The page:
- Carefully consider the goals of a particular subject area, unit or lesson (for example, why science is taught, what is important about levers, how to introduce levers);
- Plan classroom “research lessons” that bring to life both specific subject matter goals and long term goals for students; and
- Carefully study how students respond to these lessons - including their learning, engagement, and treatment of each other.
In my experience, Lesson Study offers teachers a valuable structure for delving into how our teaching intersects with student thinking and learning. Schools need to be prepared, however, to make a sustained commitment of time to the process, because the value comes from the careful planning of the lesson, and the rich discussions that follow.
All of these process share a common set of essential elements:
- They build community and collegiality among participants.
- They make our teaching practices public, in that we are sharing what is actually happening, good and bad, in our classrooms.
- They are focused on evidence of student learning.
- They are active inquiries into our teaching and how it can be improved.
To this list I would add another, equally important element.Teachers must be allowed to choose the model of professional development they will pursue. I believe the four models I shared are all excellent and have the potential to yield good results, but if one imposes any of these models on a school, without actively involving teachers in the decision, the results will be disappointing. I think teachers should be empowered to choose from any model that combines the essential elements above, or even invent their own model for collective reflection and improvement.
Each of these processes works when it creates a sense of agency among the participants. Teachers conducting action research must select their question and design their own investigation. Lesson Study requires that teachers discuss what is important for the students to learn, and choose critical concepts as the focus of their investigation into learning. Critical Friends guide their groups to productive conversations focused on real issues members face. Those doing Take One! must create their own portfolio entries. This agency is critical to the enthusiasm and engagement teachers will feel, and this is the true root of accountability, which depends on our ownership of the work. If leaders adopt a top-down approach by mandating a particular model, or micromanaging the processes, by directing teachers to focus on particular research questions or follow particular protocols, teachers are likely to disengage, and actually feel LESS accountable for the processes, since they do not own them.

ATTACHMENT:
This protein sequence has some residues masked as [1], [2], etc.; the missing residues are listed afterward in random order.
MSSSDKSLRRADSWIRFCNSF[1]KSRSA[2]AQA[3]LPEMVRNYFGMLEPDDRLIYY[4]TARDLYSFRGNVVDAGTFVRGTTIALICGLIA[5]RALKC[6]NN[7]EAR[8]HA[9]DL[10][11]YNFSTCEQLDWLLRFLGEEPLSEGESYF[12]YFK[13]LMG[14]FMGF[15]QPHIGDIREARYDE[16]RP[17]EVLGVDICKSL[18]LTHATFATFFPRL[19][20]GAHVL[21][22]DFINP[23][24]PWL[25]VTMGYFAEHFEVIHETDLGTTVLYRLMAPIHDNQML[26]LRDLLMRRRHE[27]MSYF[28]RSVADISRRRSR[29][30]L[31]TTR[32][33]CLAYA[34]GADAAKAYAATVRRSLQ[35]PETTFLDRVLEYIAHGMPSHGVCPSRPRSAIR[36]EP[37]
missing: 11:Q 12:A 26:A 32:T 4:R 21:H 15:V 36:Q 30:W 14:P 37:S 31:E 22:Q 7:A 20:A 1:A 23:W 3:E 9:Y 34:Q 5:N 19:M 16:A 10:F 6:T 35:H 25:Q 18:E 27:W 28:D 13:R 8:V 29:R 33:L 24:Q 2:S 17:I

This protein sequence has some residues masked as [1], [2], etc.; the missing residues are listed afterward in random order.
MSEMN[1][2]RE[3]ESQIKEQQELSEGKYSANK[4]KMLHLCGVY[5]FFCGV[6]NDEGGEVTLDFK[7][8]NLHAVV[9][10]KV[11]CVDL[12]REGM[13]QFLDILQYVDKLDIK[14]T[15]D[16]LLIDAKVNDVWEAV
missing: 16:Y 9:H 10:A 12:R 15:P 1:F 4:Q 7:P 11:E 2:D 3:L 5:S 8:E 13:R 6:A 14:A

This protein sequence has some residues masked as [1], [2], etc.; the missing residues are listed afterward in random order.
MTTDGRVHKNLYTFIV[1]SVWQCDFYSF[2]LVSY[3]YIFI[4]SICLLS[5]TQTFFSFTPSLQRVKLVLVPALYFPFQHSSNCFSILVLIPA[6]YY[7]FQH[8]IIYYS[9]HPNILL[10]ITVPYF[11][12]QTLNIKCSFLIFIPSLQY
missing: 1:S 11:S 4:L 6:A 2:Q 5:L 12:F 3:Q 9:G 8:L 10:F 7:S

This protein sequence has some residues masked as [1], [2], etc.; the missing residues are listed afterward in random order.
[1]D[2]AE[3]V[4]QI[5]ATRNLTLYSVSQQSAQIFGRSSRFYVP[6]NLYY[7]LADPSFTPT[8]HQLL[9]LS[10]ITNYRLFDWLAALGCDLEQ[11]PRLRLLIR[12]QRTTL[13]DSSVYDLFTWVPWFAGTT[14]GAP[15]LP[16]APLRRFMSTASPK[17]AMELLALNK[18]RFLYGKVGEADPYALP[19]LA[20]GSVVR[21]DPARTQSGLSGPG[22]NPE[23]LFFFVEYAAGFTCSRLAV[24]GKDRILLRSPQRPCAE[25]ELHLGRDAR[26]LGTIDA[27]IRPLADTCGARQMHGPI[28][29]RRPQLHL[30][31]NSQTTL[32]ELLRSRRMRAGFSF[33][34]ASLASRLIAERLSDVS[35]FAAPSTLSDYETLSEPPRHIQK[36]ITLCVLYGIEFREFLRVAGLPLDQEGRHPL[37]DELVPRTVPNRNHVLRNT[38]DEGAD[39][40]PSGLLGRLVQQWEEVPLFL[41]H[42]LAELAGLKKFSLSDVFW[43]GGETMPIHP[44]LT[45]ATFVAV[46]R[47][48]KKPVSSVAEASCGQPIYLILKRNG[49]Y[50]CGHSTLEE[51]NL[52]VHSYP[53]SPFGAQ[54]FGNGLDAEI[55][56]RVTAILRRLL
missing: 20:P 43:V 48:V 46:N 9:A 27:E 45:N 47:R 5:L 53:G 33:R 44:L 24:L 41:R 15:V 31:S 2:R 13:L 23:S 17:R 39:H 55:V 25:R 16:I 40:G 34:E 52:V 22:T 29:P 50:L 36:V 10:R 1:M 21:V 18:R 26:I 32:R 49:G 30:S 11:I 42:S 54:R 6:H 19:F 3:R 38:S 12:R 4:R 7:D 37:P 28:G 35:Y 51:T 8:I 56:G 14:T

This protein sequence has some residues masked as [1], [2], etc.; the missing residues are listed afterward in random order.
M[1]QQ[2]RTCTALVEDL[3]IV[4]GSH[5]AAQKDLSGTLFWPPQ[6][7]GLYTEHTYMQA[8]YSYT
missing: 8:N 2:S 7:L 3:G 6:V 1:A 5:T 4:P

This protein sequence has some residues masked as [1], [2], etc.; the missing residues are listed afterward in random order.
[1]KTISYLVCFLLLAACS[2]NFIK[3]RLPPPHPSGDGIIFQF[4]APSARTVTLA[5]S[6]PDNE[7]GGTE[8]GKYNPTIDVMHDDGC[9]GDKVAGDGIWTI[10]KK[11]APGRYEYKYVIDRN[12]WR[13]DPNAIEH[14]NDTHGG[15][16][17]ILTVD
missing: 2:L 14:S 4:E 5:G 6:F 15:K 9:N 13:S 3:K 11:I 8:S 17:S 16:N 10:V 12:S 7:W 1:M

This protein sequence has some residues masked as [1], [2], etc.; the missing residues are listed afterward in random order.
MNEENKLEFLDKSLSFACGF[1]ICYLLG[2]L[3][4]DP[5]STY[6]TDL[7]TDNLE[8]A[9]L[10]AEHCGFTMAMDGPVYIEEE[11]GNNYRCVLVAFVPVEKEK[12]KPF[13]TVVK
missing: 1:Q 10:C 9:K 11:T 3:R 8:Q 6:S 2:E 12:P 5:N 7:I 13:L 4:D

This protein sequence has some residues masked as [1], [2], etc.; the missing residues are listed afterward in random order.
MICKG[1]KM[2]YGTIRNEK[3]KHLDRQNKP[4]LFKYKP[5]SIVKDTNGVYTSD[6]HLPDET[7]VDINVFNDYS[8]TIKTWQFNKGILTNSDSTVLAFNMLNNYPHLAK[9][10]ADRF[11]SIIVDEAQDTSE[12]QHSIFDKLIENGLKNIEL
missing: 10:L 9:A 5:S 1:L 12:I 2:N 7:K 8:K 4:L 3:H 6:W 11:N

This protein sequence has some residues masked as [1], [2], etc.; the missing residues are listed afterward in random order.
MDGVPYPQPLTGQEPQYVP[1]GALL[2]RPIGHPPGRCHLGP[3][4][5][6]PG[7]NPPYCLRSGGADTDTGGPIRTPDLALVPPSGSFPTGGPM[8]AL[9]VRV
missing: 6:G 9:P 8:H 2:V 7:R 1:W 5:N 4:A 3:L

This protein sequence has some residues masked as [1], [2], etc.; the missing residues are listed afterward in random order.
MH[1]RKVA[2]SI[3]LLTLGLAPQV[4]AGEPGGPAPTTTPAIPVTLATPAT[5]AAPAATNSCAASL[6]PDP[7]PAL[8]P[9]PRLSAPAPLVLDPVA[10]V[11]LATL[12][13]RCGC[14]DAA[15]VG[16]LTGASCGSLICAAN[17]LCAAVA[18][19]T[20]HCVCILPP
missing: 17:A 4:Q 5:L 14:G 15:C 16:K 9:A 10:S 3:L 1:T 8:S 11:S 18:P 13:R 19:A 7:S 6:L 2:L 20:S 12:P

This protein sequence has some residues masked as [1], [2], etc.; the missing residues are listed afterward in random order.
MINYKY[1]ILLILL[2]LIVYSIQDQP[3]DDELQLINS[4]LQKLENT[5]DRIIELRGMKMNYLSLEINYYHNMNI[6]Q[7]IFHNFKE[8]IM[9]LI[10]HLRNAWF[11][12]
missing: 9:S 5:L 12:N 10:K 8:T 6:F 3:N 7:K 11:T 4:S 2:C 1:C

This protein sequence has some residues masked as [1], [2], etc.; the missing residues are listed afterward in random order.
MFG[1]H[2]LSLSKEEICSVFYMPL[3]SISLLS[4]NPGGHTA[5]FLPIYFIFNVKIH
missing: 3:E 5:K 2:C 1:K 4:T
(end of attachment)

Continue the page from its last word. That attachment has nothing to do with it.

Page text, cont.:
We all share a sense of urgency about improving our schools, so our students are better able to succeed, and fewer of them drop out. We must hurry deliberately, however, and not rush past the critical steps that engage and activate teachers in doing the hard, and ultimately very personal work of reflecting on and improving our teaching.
What do you think? Does the urgency of our situation demand that we mandate effective practices across the board? Or does true change require us to turn over some of the power to teachers to direct their growth?
The opinions expressed in Living in Dialogue are strictly those of the author(s) and do not reflect the opinions or endorsement of Editorial Projects in Education, or any of its publications.